A bipartisan group of senators has introduced legislation to prevent private debt collectors from seizing the economic impact payments provided to taxpayers under the CARES Act.
The CARES Act, the $2.2 trillion package passed by Congress in late March to provide relief to individuals and businesses suffering from the economic fallout of the novel coronavirus pandemic, included so-called “economic impact payments” of $1,200 for individuals and $2,400 for couples plus $500 for each of their dependent children.
The new Senate bill would prevent private debt collectors from seizing the payments before they could arrive in taxpayers’ bank accounts or mailboxes. The bipartisan legislation was introduced by Senate Finance Committee Chairman Chuck Grassley, R-Iowa, Senate Banking Committee ranking member Sherrod Brown, D-Ohio, Finance Committee ranking member Ron Wyden, D-Ore., and Tim Scott, R-S.C.
“We established these recovery rebates to help individuals and families through the tough times of this pandemic,” Grassley said in a statement Friday. “We did not establish them just so debt collectors could swoop in and undermine that purpose. Our bill will add additional protections from garnishment, preserving congressional intent and shielding folks who need the help.”
The CARES Act doesn’t allow for economic impact payments to be reduced, or “offset,” to pay off past tax debts or other debts owed to federal or state governments. However, CARES Act payments aren’t protected from being garnished by private debt collectors. As a result, many families haven’t received the payments they desperately needed during the economic downturn.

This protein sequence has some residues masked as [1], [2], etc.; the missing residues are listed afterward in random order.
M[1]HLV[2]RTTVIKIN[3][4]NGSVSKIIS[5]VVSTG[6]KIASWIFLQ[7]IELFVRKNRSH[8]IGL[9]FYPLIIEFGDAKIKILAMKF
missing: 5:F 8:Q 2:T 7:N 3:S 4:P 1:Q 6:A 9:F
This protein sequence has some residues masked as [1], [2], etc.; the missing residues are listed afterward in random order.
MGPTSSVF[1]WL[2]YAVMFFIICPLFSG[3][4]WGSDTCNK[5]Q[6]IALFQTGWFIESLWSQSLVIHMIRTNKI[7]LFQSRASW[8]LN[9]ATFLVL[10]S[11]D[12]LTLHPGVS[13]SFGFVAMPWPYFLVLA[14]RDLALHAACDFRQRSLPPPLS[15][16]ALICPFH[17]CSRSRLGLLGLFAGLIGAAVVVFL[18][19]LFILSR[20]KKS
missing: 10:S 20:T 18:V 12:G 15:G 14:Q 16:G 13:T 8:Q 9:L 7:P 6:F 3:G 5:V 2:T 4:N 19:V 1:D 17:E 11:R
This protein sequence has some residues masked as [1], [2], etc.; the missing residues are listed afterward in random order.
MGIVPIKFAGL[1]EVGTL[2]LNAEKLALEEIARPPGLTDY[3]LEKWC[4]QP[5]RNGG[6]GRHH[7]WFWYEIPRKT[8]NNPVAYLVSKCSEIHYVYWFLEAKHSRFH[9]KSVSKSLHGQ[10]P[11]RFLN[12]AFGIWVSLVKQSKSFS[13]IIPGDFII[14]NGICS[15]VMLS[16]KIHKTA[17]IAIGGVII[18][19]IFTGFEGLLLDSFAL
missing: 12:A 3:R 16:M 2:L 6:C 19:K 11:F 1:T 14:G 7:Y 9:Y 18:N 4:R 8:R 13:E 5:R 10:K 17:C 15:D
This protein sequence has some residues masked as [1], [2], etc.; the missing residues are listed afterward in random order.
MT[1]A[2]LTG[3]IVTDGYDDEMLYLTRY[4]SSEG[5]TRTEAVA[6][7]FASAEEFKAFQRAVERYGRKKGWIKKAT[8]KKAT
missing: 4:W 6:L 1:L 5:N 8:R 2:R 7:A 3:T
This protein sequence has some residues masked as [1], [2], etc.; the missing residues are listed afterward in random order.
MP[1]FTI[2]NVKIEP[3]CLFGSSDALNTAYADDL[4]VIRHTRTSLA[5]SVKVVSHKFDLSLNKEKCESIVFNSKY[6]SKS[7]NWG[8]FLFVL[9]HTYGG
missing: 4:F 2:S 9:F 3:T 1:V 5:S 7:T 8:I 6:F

The Senate bill would make sure the stimulus payments go toward helping families, not debt collectors. For any electronic payments, such as direct deposit, the bill directs the Treasury Department to encode payments so banks could identify and protect the payments from being garnished by debt collectors. For other payments, such as checks, the bill lets individuals ask their banks or other financial institutions to protect the payments from being garnished by debt collectors and authorizes the financial institutions to do exactly that.
“This is a once-in-a-lifetime economic crisis,” Wyden said in a statement. “Relief was intended for struggling families, not predatory debt collectors. Our legislation would ensure help gets to the folks who need it to pay their bills.”
The Treasury reported this week it has sent over 140 million of the expected 150 million payments, but there have been a series of problems besides the issue of garnishments. The Internal Revenue Service relied on bank information from taxpayers’ 2018 and 2019 tax returns for direct deposits to speed the delivery of the relief. But in many cases, the bank accounts were temporary ones set up by tax preparation chains for taxpayers who had signed up for refund transfers and had been closed down, so they were sent back to the IRS.
For taxpayers who usually get their tax refunds by mail, the economic impact payment checks took longer for the IRS to send out. Some payments went to deceased taxpayers or taxpayers abroad who weren’t supposed to be eligible. Other payments were stopped by the IRS because of disagreements over tax refund claims and other tax matters.